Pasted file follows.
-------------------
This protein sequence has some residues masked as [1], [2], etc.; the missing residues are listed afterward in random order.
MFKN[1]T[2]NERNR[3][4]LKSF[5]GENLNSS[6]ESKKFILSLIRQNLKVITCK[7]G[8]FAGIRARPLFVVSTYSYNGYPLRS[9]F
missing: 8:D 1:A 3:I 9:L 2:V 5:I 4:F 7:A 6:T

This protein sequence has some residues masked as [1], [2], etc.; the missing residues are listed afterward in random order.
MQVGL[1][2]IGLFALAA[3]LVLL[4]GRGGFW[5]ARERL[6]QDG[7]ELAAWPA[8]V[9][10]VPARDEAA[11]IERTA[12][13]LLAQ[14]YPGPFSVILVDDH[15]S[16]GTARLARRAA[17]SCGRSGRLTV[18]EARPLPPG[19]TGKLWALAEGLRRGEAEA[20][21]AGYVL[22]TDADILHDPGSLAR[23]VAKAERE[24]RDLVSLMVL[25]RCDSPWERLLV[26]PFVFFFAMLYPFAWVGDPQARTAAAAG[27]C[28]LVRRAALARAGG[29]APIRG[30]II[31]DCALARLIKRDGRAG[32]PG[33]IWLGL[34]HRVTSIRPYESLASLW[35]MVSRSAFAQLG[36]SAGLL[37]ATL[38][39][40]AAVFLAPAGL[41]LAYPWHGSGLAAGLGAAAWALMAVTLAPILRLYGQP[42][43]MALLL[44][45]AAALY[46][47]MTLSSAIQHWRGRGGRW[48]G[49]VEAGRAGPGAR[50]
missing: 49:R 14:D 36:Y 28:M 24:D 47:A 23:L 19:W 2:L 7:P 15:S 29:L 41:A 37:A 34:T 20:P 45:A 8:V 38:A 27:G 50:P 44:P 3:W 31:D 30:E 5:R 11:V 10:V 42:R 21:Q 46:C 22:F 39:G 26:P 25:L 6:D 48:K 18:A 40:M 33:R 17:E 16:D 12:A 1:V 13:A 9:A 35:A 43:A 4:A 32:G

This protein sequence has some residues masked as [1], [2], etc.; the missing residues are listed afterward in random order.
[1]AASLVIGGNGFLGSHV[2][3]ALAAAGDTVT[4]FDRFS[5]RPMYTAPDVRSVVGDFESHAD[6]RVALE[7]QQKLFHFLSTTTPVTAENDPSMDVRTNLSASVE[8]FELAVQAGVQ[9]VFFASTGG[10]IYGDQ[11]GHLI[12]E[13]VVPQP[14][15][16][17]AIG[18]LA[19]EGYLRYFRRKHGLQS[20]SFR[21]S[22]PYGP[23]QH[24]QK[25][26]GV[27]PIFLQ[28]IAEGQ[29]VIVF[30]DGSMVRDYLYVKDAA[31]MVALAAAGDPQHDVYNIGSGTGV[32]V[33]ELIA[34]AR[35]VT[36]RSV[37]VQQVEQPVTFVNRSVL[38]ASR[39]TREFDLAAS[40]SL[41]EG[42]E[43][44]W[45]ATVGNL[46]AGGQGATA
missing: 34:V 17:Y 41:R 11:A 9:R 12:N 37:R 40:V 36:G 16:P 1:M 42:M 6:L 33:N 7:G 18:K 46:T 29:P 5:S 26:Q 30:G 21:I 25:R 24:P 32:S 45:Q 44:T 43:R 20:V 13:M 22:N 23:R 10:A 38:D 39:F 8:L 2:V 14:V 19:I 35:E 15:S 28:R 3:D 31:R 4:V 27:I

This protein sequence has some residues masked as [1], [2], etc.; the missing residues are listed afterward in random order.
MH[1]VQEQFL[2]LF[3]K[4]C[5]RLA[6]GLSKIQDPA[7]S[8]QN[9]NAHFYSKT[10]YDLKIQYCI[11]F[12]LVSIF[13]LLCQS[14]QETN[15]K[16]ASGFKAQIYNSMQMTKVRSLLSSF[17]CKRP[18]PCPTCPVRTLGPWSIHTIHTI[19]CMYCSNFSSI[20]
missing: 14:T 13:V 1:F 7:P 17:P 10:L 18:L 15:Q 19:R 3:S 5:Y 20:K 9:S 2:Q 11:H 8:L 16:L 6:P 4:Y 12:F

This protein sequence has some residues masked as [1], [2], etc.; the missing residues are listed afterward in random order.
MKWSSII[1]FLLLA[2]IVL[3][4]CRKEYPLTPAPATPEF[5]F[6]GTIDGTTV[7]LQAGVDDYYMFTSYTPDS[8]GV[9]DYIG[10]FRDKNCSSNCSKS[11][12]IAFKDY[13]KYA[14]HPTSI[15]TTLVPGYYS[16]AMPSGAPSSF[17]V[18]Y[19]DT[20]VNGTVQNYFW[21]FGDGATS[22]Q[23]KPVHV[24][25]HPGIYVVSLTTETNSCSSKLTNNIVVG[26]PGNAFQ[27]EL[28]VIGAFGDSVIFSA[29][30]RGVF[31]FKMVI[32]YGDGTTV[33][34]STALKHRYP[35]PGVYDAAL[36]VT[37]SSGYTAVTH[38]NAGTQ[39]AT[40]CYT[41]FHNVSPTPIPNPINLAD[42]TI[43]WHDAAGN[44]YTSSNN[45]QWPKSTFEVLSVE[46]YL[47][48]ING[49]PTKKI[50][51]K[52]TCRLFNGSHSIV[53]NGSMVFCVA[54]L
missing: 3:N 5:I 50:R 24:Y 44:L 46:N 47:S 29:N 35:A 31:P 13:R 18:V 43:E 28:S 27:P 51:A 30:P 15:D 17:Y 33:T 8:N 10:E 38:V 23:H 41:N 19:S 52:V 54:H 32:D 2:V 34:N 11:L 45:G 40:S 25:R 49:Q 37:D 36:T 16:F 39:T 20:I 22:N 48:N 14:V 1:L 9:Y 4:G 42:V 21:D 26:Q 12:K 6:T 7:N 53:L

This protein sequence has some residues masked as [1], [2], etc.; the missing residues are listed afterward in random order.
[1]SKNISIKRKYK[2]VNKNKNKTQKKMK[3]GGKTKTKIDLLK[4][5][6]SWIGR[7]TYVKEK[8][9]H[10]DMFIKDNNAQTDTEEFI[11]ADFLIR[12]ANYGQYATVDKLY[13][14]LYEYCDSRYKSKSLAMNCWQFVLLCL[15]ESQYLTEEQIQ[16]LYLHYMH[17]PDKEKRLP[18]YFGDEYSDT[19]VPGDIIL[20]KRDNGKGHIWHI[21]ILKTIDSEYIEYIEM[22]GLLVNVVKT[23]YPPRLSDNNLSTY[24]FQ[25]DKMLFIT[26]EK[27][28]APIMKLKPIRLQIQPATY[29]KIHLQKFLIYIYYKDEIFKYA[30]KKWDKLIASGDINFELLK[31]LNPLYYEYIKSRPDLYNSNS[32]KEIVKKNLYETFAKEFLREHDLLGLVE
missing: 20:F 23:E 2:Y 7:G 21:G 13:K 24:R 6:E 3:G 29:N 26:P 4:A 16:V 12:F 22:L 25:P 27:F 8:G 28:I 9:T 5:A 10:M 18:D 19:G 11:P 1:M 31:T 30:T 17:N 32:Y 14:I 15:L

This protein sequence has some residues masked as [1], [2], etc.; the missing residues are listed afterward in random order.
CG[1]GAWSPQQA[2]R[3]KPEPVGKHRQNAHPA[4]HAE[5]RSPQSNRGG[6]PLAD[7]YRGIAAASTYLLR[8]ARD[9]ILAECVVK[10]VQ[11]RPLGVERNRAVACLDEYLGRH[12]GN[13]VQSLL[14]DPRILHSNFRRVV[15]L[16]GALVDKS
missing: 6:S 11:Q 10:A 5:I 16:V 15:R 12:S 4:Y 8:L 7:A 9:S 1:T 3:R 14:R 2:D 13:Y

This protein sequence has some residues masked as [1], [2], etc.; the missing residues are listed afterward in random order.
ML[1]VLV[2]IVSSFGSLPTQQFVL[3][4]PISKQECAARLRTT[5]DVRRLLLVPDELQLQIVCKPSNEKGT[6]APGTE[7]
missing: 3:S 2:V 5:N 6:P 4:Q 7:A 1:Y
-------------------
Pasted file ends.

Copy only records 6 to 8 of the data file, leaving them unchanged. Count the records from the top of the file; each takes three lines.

This protein sequence has some residues masked as [1], [2], etc.; the missing residues are listed afterward in random order.
[1]SKNISIKRKYK[2]VNKNKNKTQKKMK[3]GGKTKTKIDLLK[4][5][6]SWIGR[7]TYVKEK[8][9]H[10]DMFIKDNNAQTDTEEFI[11]ADFLIR[12]ANYGQYATVDKLY[13][14]LYEYCDSRYKSKSLAMNCWQFVLLCL[15]ESQYLTEEQIQ[16]LYLHYMH[17]PDKEKRLP[18]YFGDEYSDT[19]VPGDIIL[20]KRDNGKGHIWHI[21]ILKTIDSEYIEYIEM[22]GLLVNVVKT[23]YPPRLSDNNLSTY[24]FQ[25]DKMLFIT[26]EK[27][28]APIMKLKPIRLQIQPATY[29]KIHLQKFLIYIYYKDEIFKYA[30]KKWDKLIASGDINFELLK[31]LNPLYYEYIKSRPDLYNSNS[32]KEIVKKNLYETFAKEFLREHDLLGLVE
missing: 20:F 23:E 2:Y 7:G 21:G 13:K 24:R 6:E 3:G 29:N 26:P 4:A 16:V 12:F 22:L 25:P 27:F 8:G 28:I 9:T 5:A 10:M 18:D 19:G 11:P 1:M 31:T 30:T 17:N 32:Y 14:I 15:L

This protein sequence has some residues masked as [1], [2], etc.; the missing residues are listed afterward in random order.
CG[1]GAWSPQQA[2]R[3]KPEPVGKHRQNAHPA[4]HAE[5]RSPQSNRGG[6]PLAD[7]YRGIAAASTYLLR[8]ARD[9]ILAECVVK[10]VQ[11]RPLGVERNRAVACLDEYLGRH[12]GN[13]VQSLL[14]DPRILHSNFRRVV[15]L[16]GALVDKS
missing: 6:S 11:Q 10:A 5:I 16:V 15:R 12:S 4:Y 8:L 7:A 9:S 1:T 3:R 14:R 2:D 13:Y

This protein sequence has some residues masked as [1], [2], etc.; the missing residues are listed afterward in random order.
ML[1]VLV[2]IVSSFGSLPTQQFVL[3][4]PISKQECAARLRTT[5]DVRRLLLVPDELQLQIVCKPSNEKGT[6]APGTE[7]
missing: 3:S 2:V 5:N 6:P 4:Q 7:A 1:Y